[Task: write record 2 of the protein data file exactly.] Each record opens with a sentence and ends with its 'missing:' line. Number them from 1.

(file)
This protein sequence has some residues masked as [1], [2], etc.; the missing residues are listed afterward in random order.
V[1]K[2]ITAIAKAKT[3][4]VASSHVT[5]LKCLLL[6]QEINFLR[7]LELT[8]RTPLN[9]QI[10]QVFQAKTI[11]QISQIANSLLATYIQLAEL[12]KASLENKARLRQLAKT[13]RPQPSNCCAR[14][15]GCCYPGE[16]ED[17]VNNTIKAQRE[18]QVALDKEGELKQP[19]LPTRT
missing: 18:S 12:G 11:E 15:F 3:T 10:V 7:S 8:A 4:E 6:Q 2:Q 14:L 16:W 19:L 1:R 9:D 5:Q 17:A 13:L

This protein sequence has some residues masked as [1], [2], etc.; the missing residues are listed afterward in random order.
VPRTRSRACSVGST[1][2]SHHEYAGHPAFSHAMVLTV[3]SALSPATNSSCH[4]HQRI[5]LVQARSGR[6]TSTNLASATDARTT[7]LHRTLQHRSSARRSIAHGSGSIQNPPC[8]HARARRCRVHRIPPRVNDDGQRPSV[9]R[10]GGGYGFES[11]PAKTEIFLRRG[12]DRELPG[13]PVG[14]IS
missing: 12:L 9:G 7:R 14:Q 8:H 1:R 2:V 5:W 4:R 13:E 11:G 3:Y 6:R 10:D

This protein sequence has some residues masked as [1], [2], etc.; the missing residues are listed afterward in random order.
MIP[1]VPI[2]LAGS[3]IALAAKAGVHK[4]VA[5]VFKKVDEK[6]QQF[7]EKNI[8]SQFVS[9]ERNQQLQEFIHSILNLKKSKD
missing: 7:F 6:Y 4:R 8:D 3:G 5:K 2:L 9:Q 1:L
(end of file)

This protein sequence has some residues masked as [1], [2], etc.; the missing residues are listed afterward in random order.
VPRTRSRACSVGST[1][2]SHHEYAGHPAFSHAMVLTV[3]SALSPATNSSCH[4]HQRI[5]LVQARSGR[6]TSTNLASATDARTT[7]LHRTLQHRSSARRSIAHGSGSIQNPPC[8]HARARRCRVHRIPPRVNDDGQRPSV[9]R[10]GGGYGFES[11]PAKTEIFLRRG[12]DRELPG[13]PVG[14]IS
missing: 12:L 9:G 7:R 14:Q 8:H 1:R 2:V 5:W 4:R 13:E 11:G 3:Y 6:R 10:D